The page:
The college football bowl schedule was released this week. ESPN's Kevin Gemmel laid out the Pac-12's portion of the schedule and nothing has changed:
- Dec. 21, Gildan New Mexico Bowl, 2 p.m. Pac-12 vs. MWC
- Dec. 21, Las Vegas Bowl, 3:30 p.m. Pac-12 vs. MWC.
- Dec. 27, Kraft Fight Hunger Bowl, 9:30 p.m. Pac-12 vs. BYU (if bowl eligible)
- Dec. 30, Valero Alamo Bowl, 6:45 p.m. Pac-12 vs. Big 12
- Dec. 30, Holiday Bowl, 10:15 p.m. Pac-12 vs. Big 12
- Dec. 31, Hyundai Sun Bowl, 2 p.m., Pac-12 vs. ACC
- Jan. 1, Rose Bowl Game Presented by VIZIO, 5 p.m.
- Jan. 6, VIZIO BCS National Championship (at the Rose Bowl), 8:30 p.m., BCS 1 vs. BCS 2,
Except for the Rose Bowl, do any of these excite Pac-12 fans? That's an honest question and the league's fans should be honest with their answers.
The Pac-12 has bowl tie-ins to the Mountain West, the Atlantic Coast Conference, the Big 12 and the Big 10. While the MWC has had some very competitive teams in the past, the losses of BYU, TCU and Utah has reduced its potency. Yet the Pac-12 still has two bowl contracts with the conference.
The ACC, Big 12 and Big Ten bowl contracts are fine. There is no need to retool those. But one bowl needs a makeover.
The Kraft Fight Hunger Bowl appears to have lost its identity. Since 2002 the bowl's name has changed from the San Francisco Bowl to the Emerald Bowl to its current name. The match-ups have also changed.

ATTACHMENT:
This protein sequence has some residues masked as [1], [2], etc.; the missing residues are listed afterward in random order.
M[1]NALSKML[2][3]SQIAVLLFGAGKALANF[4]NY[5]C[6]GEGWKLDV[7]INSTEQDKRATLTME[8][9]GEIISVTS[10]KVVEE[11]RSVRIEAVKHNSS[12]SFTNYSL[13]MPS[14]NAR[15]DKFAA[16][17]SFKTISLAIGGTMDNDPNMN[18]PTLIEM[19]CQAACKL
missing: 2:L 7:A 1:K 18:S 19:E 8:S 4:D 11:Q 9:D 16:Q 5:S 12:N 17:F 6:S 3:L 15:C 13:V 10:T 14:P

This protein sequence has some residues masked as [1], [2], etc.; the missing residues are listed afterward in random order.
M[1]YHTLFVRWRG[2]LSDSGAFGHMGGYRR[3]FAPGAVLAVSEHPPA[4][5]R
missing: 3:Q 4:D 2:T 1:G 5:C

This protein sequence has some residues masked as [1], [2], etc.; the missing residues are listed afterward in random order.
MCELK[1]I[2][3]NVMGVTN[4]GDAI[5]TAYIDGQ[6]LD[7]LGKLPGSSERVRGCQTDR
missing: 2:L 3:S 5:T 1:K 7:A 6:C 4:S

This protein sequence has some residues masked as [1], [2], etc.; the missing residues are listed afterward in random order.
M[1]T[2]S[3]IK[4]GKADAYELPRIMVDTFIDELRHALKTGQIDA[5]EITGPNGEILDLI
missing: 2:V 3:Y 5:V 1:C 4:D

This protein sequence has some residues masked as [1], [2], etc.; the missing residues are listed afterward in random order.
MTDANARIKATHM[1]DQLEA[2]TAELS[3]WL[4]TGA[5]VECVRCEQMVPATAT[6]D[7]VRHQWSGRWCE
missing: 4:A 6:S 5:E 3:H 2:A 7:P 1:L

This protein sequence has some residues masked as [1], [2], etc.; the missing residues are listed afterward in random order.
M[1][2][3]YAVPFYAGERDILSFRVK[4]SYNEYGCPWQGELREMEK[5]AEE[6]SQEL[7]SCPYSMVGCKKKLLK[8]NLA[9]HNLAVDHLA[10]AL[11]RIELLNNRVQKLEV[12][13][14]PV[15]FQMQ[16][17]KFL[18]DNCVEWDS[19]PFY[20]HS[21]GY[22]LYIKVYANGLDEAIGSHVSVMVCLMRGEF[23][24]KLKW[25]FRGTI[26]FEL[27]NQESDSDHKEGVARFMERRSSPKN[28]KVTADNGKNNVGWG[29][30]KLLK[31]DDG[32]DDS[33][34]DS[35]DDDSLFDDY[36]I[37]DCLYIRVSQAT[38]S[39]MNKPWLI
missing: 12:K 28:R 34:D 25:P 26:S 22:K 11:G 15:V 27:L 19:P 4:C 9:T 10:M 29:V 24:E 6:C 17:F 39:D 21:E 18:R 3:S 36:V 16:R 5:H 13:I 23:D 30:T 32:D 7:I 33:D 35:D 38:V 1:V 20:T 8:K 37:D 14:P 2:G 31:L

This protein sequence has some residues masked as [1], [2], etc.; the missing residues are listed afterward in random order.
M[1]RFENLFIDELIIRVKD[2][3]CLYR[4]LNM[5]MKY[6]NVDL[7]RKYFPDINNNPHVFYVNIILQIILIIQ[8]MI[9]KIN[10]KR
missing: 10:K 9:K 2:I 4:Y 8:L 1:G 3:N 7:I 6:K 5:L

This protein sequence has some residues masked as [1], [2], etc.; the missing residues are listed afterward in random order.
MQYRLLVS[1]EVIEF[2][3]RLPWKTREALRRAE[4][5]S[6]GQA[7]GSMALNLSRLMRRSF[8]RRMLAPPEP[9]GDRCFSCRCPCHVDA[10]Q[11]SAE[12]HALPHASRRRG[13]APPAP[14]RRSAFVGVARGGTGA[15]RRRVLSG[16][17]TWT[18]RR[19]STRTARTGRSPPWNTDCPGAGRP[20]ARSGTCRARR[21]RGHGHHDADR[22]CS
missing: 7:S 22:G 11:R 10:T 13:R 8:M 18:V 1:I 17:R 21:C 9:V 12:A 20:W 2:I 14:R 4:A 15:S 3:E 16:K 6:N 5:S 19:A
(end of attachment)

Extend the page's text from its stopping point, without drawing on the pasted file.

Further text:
It used to be an ACC vs MWC bowl. In 2006, it was changed to the Pac-10 vs the ACC. Then things got strange.
Nevada (WAC) played Boston College (ACC) in the 2010 Kraft Fight Hunger Bowl. The next year it was Illinois (Big Ten) vs UCLA (Pac-12). Last year it was Arizona State (Pac-12) vs Navy (Independent). This year it has scheduled the Pac-12 vs BYU (Independent). The MAC is also an available alternate.
Anyone else confused?
Four different conferences and two independent teams have played in that bowl since 2002. It is a mish-mash of conference teams and independents.
This is not the bowl's fault. The problem is that it is contracted to take the Pac-12's sixth-place team. If a Pac-12 team isn't bowl eligible—and that happened twice, in 2004 and '05—then the alternates play instead.
This bowl has a $1 million payout to the Pac-12 and is played in beautiful San Francisco. It is obviously a win-win for the league. But it should have scheduled better.
How much more interest would this bowl garner if it featured the Pac-12 vs the SEC ? The SEC would be a hard sell because their teams prefer staying close to home in the postseason.
Had the SEC and Pac-12 agreed to a contract with the Kraft Fight Hunger Bowl last year, we would have seen Arizona State vs Vanderbilt instead of Arizona State vs Navy.
Say hello to an instant upgrade.
The Pac-12 may be an elite conference, but it is not playing the big boys in three of its bowls. Not only does fan interest wane in lower-tiered bowls, but player interest wanes as well. The quick fix is scheduling a big boy conference.
Every major conference has a bowl tie-in with the SEC except one.
That needs to change if Commissioner Larry Scott wants to improve the Pac-12's image.